Slavery in the camps: the daily struggle

Two journalists from Australia, Daniel Fallshaw and Violetta Ayala, spent more than a month in the Polisario camps. They find out that in 2007, slavery still exists and is practiced on a large scale in the refugee’s camps of Tindouf
Fallshaw and Ayala are not pro-Moroccans and the purpose of their stay and research in the camps was to support the theses of the Polisario. However, day by day, they have learned how to know better the populations of the camps and they find out that the blacks live between themselves, eat between themselves and mix rarely with those whose skin is light.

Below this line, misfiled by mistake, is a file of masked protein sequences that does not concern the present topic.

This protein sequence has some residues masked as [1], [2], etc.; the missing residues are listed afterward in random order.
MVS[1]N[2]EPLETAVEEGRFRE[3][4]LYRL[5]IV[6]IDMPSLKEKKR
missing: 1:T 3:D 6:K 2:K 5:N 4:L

Apparently, their investigation starts to obstruct the political police chiefs of the Polisario. The two journalists were locked up and questioned about the real purpose of their report. They succeeded to escape the camps with the help of the Australian Embassy in Algeria. In fact the real and legitimate question is who tolerate such practices in the camps?  Are people working over there without being remunerated? The Polisario refused any comment on this subject. However, some of its leaders under cover of anonymity said that those were “cultural practices”, and not “slavery”. Culture? Can one really speak about “culture” when it is about slavery? Certainly not.

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